Gender and Land Rights Database


Land Legislation

At present, Nepal’s legal framework contains 62 land-related statutes. For more coherence, clarity and efficiency, and to address the currents overlaps in the legal framework, these statutes should be integrated into a single comprehensive instrument (39).

The Land Revenue Act, 2034 (1978)

- Section 2: defines Public land and Government land 

- Sections 3 and 10: creation of a Land Revenue Office in each District for the purpose of recovering land revenue in accordance with the government of Nepal’s annual Fiscal Act

- Sections 24 and 26:  prohibits the registration and cultivation – without prior approval by the prescribed committee – of any such land by private individuals. 


The Muluki Ain, 2020 (1962)

- The chapter on the Registration of Deeds Number 29 allows an execution of a legal deed

- The chapter on Adal (Decency) Number 2 prohibits land transfers to a foreign national


The Lands Act, 1964:

- Section 2(a): defines a "Landowner" as a person who has the land registered in his/her name, subject to the payment of land revenue to the Government of Nepal and who has, by virtue thereof, the title to the land

- Section 2(b): defines a ‘tenant’, as a person (a peasant) who holds the land that belongs to another landowner to till the same on any terms and who cultivates the land by him/herself or his/her family's labour. The landowner can give the land to the tenant and any other person for any other purpose but a tenant is supposed to rely on his/her family to cultivate the land

- Sections 7(1) and 8: Set the maximum area of land, which any person may hold or cultivate in the capacity of landowner or tenant. The land acquired in excess of the area permitted shall be confiscated by the Government according to the procedure set out by the Act.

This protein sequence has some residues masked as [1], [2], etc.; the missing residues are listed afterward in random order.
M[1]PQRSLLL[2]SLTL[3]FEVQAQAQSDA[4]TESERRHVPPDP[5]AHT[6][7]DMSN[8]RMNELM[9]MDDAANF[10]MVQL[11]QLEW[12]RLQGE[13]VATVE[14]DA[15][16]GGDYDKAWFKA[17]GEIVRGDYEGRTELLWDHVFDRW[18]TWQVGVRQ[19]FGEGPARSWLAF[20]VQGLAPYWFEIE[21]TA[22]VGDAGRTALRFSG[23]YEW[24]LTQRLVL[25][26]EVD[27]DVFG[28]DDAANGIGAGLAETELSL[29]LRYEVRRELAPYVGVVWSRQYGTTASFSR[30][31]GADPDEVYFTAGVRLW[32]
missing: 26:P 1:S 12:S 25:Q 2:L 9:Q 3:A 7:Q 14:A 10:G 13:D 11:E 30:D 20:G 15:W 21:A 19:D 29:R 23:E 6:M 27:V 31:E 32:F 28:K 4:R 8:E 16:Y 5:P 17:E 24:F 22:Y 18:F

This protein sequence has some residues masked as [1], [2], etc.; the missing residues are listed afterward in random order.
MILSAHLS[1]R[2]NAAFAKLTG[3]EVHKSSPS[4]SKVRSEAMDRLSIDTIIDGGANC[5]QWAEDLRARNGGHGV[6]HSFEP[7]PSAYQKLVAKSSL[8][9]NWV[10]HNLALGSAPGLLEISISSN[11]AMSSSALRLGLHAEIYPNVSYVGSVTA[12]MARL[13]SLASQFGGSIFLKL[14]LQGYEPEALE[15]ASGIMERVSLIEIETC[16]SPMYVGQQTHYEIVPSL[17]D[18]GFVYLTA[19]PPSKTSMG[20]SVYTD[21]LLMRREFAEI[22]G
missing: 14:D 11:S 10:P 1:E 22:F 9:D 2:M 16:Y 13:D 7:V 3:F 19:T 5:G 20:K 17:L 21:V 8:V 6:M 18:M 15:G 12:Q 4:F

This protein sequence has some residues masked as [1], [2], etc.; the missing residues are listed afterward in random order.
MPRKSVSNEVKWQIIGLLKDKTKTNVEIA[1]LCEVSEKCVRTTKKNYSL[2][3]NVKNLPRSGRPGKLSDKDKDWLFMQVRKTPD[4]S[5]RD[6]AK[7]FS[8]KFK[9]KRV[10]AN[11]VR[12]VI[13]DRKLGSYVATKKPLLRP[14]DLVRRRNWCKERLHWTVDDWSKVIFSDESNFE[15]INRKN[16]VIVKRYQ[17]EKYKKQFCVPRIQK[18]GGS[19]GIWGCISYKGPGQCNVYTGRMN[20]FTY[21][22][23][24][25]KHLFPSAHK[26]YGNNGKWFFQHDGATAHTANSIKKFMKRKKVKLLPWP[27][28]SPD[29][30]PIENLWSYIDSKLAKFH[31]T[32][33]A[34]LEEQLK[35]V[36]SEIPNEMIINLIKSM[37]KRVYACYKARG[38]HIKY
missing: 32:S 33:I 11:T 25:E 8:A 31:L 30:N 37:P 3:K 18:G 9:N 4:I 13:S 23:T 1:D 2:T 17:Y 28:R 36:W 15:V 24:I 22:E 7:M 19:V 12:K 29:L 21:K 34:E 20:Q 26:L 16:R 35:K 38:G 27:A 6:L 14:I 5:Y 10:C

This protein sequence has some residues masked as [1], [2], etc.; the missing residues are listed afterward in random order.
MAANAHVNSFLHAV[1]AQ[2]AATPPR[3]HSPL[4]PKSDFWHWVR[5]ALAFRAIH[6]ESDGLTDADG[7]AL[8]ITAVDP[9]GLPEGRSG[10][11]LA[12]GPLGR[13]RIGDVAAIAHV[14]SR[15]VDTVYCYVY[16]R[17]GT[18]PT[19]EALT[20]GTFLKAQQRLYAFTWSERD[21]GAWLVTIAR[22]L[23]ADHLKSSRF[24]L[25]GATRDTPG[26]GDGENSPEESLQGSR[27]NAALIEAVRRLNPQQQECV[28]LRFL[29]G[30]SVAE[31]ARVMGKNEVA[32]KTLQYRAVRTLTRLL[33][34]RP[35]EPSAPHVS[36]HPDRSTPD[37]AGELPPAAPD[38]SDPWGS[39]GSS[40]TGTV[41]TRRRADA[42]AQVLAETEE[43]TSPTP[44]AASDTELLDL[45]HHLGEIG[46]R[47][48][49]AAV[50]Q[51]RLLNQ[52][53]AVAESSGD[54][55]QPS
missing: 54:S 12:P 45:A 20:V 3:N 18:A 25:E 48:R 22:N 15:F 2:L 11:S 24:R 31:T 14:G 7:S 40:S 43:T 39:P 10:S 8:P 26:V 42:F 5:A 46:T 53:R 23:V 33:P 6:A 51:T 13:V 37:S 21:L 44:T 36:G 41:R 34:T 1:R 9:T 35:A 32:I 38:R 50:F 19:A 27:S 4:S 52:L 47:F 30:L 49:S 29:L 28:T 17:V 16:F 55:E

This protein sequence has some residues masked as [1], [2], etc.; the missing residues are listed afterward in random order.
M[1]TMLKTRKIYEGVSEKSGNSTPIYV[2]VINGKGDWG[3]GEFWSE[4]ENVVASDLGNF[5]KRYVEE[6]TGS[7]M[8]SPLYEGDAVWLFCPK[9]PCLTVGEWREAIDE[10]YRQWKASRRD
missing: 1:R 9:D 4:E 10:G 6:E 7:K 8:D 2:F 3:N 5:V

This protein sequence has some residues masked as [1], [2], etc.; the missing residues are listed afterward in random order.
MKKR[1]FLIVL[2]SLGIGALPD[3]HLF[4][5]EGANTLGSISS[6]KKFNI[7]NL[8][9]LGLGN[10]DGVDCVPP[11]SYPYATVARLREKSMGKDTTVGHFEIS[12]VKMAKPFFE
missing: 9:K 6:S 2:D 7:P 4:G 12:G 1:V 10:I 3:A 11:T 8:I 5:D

- Section 21: The authority shall sell or re-allocate the land acquired. Land shall be registered in the name of the recipient in the capacity of landowner.

- Sections 25(1) and 26(1): recognises tenancy rights to use the land and to devolve it to a family member that the landowner trusts

- Section 26(b): Landlords are required to notify the authority when giving land to tenants. The agreement is to be recorded in the register.

- Upon the tenant’s death, tenancy rights accrue to the tenants’ wife/husband, son or whoever is trusted by the landowner.

- Section 26A: Tenancy rights may not be purchased or acquired through donations, gift or otherwise.

- Section 27: If the landowner wants to resume the land for use as homestead, the local authority may issue permission, provided that the tenant receives compensation amounting to 25 percent of the value of the land at the rates (25).

- Section 33: Establishes that “the landowner shall not share the produce or fix and collect rents in excess of half of the main annual crop grown on the land”, except for Kathmandu Valley, for which rent rates are expressly stated.

- Section 40: Every landowner and tenant shall make compulsory savings from the main annual crop (25).

The Lands Act has been amended six times. Significant changes were introduced the fourth and the fifth amendments:

- The Fourth Amendment of the Lands Act, 1997 made a provision of allocating 50 percent of the land cultivated by a tenant between the tenant and the land owners to ensure that the tenants become the owners of cultivated land. Also, a provision was made to provide credit facilities to the tenant should s/he be interested in buying the owners’ share (13).